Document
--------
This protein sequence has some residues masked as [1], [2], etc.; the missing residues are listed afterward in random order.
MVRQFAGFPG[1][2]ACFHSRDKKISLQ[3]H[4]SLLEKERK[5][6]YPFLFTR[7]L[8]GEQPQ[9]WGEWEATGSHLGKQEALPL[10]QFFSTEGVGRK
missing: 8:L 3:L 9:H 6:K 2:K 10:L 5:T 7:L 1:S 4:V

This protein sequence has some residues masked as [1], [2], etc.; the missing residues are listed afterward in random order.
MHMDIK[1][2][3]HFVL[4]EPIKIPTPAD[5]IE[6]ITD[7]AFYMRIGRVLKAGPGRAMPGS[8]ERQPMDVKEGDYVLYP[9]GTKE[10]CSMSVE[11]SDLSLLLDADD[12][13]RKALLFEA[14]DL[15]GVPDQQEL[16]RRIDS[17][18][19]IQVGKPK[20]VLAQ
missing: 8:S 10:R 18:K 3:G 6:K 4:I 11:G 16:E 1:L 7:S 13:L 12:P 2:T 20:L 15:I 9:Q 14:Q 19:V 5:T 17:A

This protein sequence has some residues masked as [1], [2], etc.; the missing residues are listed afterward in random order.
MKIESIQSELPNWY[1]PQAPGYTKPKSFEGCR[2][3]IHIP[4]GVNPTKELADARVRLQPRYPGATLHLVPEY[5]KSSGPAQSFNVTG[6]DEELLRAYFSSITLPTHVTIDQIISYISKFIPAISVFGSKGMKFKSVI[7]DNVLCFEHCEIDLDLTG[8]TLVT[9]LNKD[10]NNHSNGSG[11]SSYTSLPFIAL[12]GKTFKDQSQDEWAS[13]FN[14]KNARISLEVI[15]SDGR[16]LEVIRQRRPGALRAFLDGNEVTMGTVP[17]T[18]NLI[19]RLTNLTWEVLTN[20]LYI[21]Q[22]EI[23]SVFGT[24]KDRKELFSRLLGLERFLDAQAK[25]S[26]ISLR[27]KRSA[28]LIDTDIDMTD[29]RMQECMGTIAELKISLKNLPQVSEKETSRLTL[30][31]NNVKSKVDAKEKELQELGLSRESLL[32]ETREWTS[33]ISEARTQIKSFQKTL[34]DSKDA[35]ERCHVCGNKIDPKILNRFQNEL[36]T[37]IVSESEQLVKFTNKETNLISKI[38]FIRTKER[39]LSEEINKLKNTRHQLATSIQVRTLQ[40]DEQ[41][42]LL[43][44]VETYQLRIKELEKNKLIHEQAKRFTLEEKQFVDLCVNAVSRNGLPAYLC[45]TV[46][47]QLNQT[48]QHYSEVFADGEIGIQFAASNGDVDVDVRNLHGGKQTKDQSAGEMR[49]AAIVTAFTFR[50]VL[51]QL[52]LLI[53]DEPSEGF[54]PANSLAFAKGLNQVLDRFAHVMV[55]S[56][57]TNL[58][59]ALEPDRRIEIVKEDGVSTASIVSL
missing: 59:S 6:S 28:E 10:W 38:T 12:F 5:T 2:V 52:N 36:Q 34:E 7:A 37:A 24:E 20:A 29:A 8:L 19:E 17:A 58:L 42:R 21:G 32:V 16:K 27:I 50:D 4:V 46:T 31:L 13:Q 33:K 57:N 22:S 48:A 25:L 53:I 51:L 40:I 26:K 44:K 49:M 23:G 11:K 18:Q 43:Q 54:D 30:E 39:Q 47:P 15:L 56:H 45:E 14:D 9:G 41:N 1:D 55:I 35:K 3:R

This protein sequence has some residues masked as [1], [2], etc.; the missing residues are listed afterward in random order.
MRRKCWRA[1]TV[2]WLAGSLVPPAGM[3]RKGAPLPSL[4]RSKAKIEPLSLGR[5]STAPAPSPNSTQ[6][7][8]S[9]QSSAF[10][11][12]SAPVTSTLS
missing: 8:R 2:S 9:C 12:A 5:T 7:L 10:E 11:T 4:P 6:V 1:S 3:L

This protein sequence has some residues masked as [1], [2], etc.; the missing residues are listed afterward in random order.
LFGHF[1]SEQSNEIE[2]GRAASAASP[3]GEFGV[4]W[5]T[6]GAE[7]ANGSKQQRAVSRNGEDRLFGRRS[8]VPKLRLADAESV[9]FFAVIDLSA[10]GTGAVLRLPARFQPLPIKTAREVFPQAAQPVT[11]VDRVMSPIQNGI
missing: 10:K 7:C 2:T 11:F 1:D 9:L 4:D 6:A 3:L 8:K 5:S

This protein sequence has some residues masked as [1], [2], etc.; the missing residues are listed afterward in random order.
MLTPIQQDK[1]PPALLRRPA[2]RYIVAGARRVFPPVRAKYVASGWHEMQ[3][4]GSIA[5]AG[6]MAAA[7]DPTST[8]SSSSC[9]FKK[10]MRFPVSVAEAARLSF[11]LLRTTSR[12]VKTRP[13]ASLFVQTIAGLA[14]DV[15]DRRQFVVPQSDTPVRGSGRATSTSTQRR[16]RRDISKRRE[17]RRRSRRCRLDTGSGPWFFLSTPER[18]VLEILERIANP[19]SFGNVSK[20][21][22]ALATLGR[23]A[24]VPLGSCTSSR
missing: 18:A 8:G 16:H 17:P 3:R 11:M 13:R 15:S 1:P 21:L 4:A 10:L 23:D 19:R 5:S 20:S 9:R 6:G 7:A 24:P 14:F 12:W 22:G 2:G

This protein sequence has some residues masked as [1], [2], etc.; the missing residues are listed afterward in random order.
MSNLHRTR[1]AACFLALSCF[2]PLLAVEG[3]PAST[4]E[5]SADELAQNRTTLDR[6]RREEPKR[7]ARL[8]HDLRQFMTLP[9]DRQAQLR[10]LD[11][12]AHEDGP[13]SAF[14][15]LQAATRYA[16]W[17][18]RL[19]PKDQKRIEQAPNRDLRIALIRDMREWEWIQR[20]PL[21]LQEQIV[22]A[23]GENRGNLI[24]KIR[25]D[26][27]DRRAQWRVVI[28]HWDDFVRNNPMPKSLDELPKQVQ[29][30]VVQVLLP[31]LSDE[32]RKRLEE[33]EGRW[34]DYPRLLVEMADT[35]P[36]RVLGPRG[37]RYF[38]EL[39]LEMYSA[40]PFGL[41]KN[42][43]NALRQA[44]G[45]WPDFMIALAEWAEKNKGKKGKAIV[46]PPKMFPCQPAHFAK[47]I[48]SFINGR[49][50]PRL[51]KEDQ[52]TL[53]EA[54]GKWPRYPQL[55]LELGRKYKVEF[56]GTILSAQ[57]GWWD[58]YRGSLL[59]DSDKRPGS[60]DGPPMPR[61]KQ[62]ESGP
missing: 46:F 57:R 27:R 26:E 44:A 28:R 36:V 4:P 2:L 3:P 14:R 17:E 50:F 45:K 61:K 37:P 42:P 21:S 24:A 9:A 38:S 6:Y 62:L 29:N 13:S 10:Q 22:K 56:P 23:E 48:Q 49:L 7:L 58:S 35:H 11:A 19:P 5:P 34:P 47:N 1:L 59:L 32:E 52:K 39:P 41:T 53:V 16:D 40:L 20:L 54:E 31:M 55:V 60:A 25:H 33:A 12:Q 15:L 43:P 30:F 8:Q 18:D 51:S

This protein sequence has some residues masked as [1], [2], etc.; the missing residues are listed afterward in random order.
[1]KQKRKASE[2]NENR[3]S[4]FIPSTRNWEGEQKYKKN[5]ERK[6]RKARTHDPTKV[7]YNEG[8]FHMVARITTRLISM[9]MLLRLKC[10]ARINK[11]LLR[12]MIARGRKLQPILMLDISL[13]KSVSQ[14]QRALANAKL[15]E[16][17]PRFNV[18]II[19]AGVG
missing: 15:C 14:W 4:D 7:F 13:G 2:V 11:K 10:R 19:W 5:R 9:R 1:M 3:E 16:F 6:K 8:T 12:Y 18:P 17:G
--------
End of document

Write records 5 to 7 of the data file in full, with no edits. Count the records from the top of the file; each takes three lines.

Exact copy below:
This protein sequence has some residues masked as [1], [2], etc.; the missing residues are listed afterward in random order.
LFGHF[1]SEQSNEIE[2]GRAASAASP[3]GEFGV[4]W[5]T[6]GAE[7]ANGSKQQRAVSRNGEDRLFGRRS[8]VPKLRLADAESV[9]FFAVIDLSA[10]GTGAVLRLPARFQPLPIKTAREVFPQAAQPVT[11]VDRVMSPIQNGI
missing: 10:K 7:C 2:T 11:F 1:D 9:L 4:D 6:A 3:L 8:K 5:S

This protein sequence has some residues masked as [1], [2], etc.; the missing residues are listed afterward in random order.
MLTPIQQDK[1]PPALLRRPA[2]RYIVAGARRVFPPVRAKYVASGWHEMQ[3][4]GSIA[5]AG[6]MAAA[7]DPTST[8]SSSSC[9]FKK[10]MRFPVSVAEAARLSF[11]LLRTTSR[12]VKTRP[13]ASLFVQTIAGLA[14]DV[15]DRRQFVVPQSDTPVRGSGRATSTSTQRR[16]RRDISKRRE[17]RRRSRRCRLDTGSGPWFFLSTPER[18]VLEILERIANP[19]SFGNVSK[20][21][22]ALATLGR[23]A[24]VPLGSCTSSR
missing: 18:A 8:G 16:H 17:P 3:R 11:M 13:R 15:S 1:P 21:L 4:A 10:L 23:D 19:R 5:S 20:S 9:R 6:G 7:A 24:P 14:F 12:W 22:G 2:G

This protein sequence has some residues masked as [1], [2], etc.; the missing residues are listed afterward in random order.
MSNLHRTR[1]AACFLALSCF[2]PLLAVEG[3]PAST[4]E[5]SADELAQNRTTLDR[6]RREEPKR[7]ARL[8]HDLRQFMTLP[9]DRQAQLR[10]LD[11][12]AHEDGP[13]SAF[14][15]LQAATRYA[16]W[17][18]RL[19]PKDQKRIEQAPNRDLRIALIRDMREWEWIQR[20]PL[21]LQEQIV[22]A[23]GENRGNLI[24]KIR[25]D[26][27]DRRAQWRVVI[28]HWDDFVRNNPMPKSLDELPKQVQ[29][30]VVQVLLP[31]LSDE[32]RKRLEE[33]EGRW[34]DYPRLLVEMADT[35]P[36]RVLGPRG[37]RYF[38]EL[39]LEMYSA[40]PFGL[41]KN[42][43]NALRQA[44]G[45]WPDFMIALAEWAEKNKGKKGKAIV[46]PPKMFPCQPAHFAK[47]I[48]SFINGR[49][50]PRL[51]KEDQ[52]TL[53]EA[54]GKWPRYPQL[55]LELGRKYKVEF[56]GTILSAQ[57]GWWD[58]YRGSLL[59]DSDKRPGS[60]DGPPMPR[61]KQ[62]ESGP
missing: 46:F 57:R 27:R 26:E 44:A 28:R 36:V 4:P 2:L 3:P 14:R 17:E 50:F 45:K 61:K 37:P 42:P 21:S 24:A 9:A 38:S 6:Y 62:L 29:N 13:S 10:Q 22:K 56:P 23:E 48:Q 49:L 7:L 58:S 35:H 11:A 19:P 5:P 34:P 47:N 1:L 59:L 32:E 52:K 39:P 41:T 53:V 16:D 40:L 20:L 54:E 31:M 55:V 60:A 25:H 33:A 12:Q 15:L 43:P 30:F 8:Q 18:D 51:S